Ximian Rolls Out New Linux Desktop

By Peter Galli  |  Posted 2003-06-02 Print this article Print

Ximian takes aim at some of Microsoft Corp. Windows' customers, particularly in Europe and South America.

Linux desktop and server solution provider Ximian Inc. will on Monday announce the next major version of its Linux desktop software, Ximian Desktop 2 (see eWEEK Labs review). Ximian is taking aim at some of Microsoft Corp. Windows customers, particularly in Europe and South America. Nat Friedman, the vice president of product development at Ximian, said the new product is designed to offer an alternative to Windows for targeted user populations within the enterprise.
"The public sector, especially in Europe and South America, is increasingly looking to Linux and open source for cost savings. Ximian Desktop 2 will enable enterprise customers to cost-effectively adopt and support Linux desktops.
"It is the culmination of direct feedback from strategic design partners, including enterprise customers and business partners worldwide. The result is an enterprise-ready Linux desktop that is easy to use, supports existing Windows infrastructure, and is affordable to manage," Friedman said. Ximian Desktop 2 provides interoperability with Windows file formats, applications and networks to enable organizations to cost-effectively deploy and maintain Linux, while keeping training costs low, he said. Ximains move to target Microsoft customers on the desktop follows just days after Microsoft lost a lucrative Windows contract with the city of Munich, Germany, to Linux and open-source software. Ximains new desktop product will be available next week, and the Boston, Mass., company will offer a free version for download from its Web site that does not include third-party software or any support. Users who pay $99 for the Ximian Desktop 2 Professional version will get a number of bundled third-party software components, including Agfa fonts, Adobe Acrobat Reader, Macromedia Flash, Real Player, and Java2 Run Time; 30 days of installation support; and high-speed Linux software updates via the Red Carpet Express service for a year.

Peter Galli has been a financial/technology reporter for 12 years at leading publications in South Africa, the UK and the US. He has been Investment Editor of South Africa's Business Day Newspaper, the sister publication of the Financial Times of London.

He was also Group Financial Communications Manager for First National Bank, the second largest banking group in South Africa before moving on to become Executive News Editor of Business Report, the largest daily financial newspaper in South Africa, owned by the global Independent Newspapers group.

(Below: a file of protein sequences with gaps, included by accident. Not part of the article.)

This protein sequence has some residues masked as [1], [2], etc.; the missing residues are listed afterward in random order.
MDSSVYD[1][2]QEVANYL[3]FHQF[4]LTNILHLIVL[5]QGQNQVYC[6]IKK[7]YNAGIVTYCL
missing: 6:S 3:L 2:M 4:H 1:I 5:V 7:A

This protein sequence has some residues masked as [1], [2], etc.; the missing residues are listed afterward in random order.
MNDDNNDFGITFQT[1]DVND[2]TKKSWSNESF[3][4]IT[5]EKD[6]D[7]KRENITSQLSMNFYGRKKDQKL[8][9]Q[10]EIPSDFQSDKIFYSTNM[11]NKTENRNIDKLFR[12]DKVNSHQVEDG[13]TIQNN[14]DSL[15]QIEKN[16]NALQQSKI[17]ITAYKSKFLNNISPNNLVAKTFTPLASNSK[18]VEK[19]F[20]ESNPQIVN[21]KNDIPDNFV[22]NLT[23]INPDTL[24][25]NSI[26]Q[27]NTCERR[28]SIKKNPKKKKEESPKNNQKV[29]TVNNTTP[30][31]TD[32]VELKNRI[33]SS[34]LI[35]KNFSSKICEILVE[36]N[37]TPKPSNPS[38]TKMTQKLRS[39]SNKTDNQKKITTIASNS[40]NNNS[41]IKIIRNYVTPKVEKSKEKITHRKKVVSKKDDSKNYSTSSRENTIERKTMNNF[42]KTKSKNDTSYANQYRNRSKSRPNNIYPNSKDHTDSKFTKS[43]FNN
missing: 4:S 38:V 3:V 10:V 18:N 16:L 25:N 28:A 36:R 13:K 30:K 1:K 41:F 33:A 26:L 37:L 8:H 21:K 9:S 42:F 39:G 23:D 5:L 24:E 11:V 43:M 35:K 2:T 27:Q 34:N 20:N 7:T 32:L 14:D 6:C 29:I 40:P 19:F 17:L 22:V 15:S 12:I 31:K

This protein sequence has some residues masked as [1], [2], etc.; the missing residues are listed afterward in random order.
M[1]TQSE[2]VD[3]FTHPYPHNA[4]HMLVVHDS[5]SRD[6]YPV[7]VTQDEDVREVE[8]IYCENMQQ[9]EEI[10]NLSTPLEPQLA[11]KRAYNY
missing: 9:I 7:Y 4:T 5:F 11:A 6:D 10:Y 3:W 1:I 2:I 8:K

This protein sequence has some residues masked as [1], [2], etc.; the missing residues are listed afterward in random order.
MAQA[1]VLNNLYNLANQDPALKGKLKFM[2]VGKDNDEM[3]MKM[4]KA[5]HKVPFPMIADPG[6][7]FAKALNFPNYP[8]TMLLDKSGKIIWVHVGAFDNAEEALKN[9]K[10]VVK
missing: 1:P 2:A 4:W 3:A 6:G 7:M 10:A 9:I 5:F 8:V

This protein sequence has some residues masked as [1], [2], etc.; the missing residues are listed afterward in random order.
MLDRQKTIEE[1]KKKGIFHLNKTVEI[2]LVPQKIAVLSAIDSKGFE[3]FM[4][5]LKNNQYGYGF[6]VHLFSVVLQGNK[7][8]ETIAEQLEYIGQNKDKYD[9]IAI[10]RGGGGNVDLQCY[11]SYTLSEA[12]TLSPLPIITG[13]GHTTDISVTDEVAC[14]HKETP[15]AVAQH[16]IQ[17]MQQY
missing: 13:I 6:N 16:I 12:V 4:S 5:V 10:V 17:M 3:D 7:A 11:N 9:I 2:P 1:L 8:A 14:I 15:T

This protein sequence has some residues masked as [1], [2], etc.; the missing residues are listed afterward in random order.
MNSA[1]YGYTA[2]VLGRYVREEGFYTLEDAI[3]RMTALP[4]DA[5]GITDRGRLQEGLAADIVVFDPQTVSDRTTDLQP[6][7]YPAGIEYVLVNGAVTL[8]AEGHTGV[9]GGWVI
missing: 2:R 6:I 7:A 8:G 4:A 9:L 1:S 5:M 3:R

He was responsible for a national reporting team of 20 based in four bureaus. He also edited and contributed to its weekly technology page, and launched a financial and technology radio service supplying daily news bulletins to the national broadcaster, the South African Broadcasting Corporation, which were then distributed to some 50 radio stations across the country.

He was then transferred to San Francisco as Business Report's U.S. Correspondent to cover Silicon Valley, trade and finance between the US, Europe and emerging markets like South Africa. After serving that role for more than two years, he joined eWeek as a Senior Editor, covering software platforms in August 2000.

He has comprehensively covered Microsoft and its Windows and .Net platforms, as well as the many legal challenges it has faced. He has also focused on Sun Microsystems and its Solaris operating environment, Java and Unix offerings. He covers developments in the open source community, particularly around the Linux kernel and the effects it will have on the enterprise.

He has written extensively about new products for the Linux and Unix platforms, the development of open standards and critically looked at the potential Linux has to offer an alternative operating system and platform to Windows, .Net and Unix-based solutions like Solaris.

His interviews with senior industry executives include Microsoft CEO Steve Ballmer, Linus Torvalds, the original developer of the Linux operating system, Sun CEO Scot McNealy, and Bill Zeitler, a senior vice president at IBM.

For numerous examples of his writing you can search under his name at the eWEEK Website at www.eweek.com.


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